Freetown City Council unveils its development plan


The Freetown City Council unveiled proposals for the development of the city over the next fifteen years at a well attended workshop held at the conference room of the Ministry of Finance on Tuesday April 8, 2014. The World Bank has been working with the Freetown City Council for several years in order to put together a comprehensive plan for the city’s development encompassing land use, energy, transportation, sanitation and waste disposal. This workshop was designed to bring their findings and proposals to a wider audience. Various stakeholders participated, including representatives from the Ministries of Finance, Lands, Local Government, the World Bank, concerned Freetonians and the Krio Descendants Union.


In his keynote address, His Worship the Mayor spoke with passion about the problems of the City of Freetown. He lamented that he and his staff "worked day and night only to collect garbage from the streets." They were "battling to control street trading" in a situation where "everywhere is a trading ground". It was "heart rending", he told an audience unaccustomed to hear His Worship speak in such frank terms.


Turning his attention to the situation of land ownership in Freetown he was equally forthright. He informed his audience that devolution of powers to the City Council from the national government had not progressed as it should have. The function of issuing building permits had not been devolved to Council. "Our  lands have been abused. Our beautiful mountains are being destroyed", he cried. He told his audience that he had invited the Minister of Lands to the workshop; a glance around the room revealed that the three Ministers of government who were scheduled to speak, the Ministers of Finance, Lands and Local Government, were all absent.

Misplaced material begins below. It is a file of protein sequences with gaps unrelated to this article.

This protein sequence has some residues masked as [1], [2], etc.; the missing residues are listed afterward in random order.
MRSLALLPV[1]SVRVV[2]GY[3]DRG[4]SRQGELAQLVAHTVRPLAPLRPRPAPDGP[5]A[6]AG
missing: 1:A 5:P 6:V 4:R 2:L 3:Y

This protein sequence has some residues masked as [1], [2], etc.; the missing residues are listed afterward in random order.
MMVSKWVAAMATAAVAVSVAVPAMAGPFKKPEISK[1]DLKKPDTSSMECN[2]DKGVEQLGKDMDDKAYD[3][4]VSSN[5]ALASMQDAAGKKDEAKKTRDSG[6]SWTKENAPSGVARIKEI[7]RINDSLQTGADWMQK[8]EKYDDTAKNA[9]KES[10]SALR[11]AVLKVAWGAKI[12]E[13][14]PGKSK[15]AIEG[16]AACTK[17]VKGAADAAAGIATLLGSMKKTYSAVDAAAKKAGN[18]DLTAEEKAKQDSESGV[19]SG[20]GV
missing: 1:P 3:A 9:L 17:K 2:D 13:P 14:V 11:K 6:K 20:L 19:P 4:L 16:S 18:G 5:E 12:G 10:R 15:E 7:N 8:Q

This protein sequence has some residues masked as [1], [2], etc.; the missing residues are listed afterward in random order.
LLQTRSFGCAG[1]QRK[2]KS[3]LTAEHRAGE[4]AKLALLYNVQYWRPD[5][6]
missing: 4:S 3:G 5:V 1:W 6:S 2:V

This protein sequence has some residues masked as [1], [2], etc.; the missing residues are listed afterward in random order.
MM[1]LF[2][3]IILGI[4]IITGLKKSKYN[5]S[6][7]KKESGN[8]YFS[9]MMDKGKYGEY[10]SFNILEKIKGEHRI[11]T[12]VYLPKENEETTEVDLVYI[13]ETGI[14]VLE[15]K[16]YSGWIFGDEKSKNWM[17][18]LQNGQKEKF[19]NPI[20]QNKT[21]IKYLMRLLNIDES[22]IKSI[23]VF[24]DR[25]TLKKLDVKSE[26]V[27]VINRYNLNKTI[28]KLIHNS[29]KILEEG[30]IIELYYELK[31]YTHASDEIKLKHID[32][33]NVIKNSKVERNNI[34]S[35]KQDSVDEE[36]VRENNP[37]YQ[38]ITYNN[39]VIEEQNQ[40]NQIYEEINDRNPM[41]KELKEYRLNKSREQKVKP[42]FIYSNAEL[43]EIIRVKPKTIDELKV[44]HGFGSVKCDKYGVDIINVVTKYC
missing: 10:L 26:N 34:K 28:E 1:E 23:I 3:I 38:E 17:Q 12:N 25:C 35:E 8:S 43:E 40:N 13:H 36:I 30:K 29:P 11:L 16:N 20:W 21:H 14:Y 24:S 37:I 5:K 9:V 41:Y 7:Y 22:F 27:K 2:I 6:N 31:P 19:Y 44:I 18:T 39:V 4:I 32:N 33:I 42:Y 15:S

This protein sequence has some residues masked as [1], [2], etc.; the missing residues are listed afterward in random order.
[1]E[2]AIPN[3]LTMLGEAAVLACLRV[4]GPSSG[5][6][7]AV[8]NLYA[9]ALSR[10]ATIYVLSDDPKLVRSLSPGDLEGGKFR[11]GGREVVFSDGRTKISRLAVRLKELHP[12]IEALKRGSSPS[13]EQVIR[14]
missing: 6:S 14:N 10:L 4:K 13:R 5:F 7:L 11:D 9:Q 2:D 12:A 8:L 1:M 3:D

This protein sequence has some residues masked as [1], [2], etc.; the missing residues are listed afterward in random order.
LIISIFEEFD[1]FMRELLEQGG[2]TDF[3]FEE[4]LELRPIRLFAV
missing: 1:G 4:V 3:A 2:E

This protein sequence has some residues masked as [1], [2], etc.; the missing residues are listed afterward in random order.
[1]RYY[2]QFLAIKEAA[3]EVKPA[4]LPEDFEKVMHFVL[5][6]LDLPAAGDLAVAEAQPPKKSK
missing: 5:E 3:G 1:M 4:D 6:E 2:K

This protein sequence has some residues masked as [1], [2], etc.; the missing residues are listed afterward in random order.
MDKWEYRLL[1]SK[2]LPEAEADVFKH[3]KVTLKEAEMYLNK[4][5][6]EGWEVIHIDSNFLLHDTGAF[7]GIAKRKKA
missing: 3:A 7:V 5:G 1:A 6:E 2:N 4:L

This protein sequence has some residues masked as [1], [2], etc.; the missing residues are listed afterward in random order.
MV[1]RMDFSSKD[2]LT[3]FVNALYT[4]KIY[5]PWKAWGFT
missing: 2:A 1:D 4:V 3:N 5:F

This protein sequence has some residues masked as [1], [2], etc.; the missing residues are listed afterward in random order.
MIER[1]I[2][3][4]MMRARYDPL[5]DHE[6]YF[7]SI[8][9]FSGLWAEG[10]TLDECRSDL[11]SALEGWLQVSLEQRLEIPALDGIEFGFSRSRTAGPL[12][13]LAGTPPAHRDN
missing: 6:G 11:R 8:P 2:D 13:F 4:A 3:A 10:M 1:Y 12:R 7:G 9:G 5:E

A representative of the World Bank, Keith Garrett, presented a visual display of Freetown as it is now and as it is hoped to be in 2028 (view the Freetown Municipality Urban Structure Plan 2013 - 2028 here). He spent some time discussing traffic management and ways this could be improved, the attendant benefits of this in improved productivity for locals and investors. The World Bank predicts that Freetown will have 1 million new residents in fifteen years. Mr Garrett maintained that widening roads is not a good or permanent solution to traffic congestion, as experience has shown that in a few years the widened roads will again be congested. He likened this to loosening one’s belt as a cure for obesity.


In a fascinating presentation, the Ghanaian development and town planning consultant Frank Tackie shared the Ghanaian experience with the audience. He revealed that Accra was indeed some way ahead of Freetown, as several participants had intimated, having gone through several World Bank supported development plans.  "Freetown can be better or can be worse, and it will take hard work to make it better," he warned his audience. The problem of governance was the primary factor in the success of any development plan - technical issues played a lesser role. He revealed that he felt sorry for the Mayor, who seemed to have one hand tied behind his back. The city's numerous petty traders were symptoms of an ailment in the economy, he advised. Mr Tackie gave Power Point case histories of numerous development projects in Ghana, including a golf course on reclaimed land and a marina. Government offices and car parks did not need government money, he told a captivated audience, as these could be funded by the private sector. There was always plenty of money available for these things; it was simply a question of mobilising it.


He showed pictures of Airport City, now the most wealthy part of Ghana, in which government did not spend one cent. "Out of nothing, something comes. If you saw this place about ten years ago you would not have believed - lots of places like this in Ghana." He revealed that in the wealthiest areas of Ghana land was being sold for as much as 3 million USD/acre.


Mr Tackie also spoke about Takoradi - the oil city, Tema and Kumasi, and efforts to spread traffic concentrations away from Accra to these areas. He cautioned that there had been some mistakes made during the World Bank-led development interventions in Ghana and he urged Sierra Leoneans not to repeat those mistakes. He ended on a somber note: “You can overtake Accra, but you can also go down. The choice is yours.”


The morning session was taken up by the various addresses and presentations; in the afternoon participants divided up into six working groups and attempted to come up with comments and proposals on the development plan in six different areas. This input will be used by the FCC in developing its final master plan for the city’s development.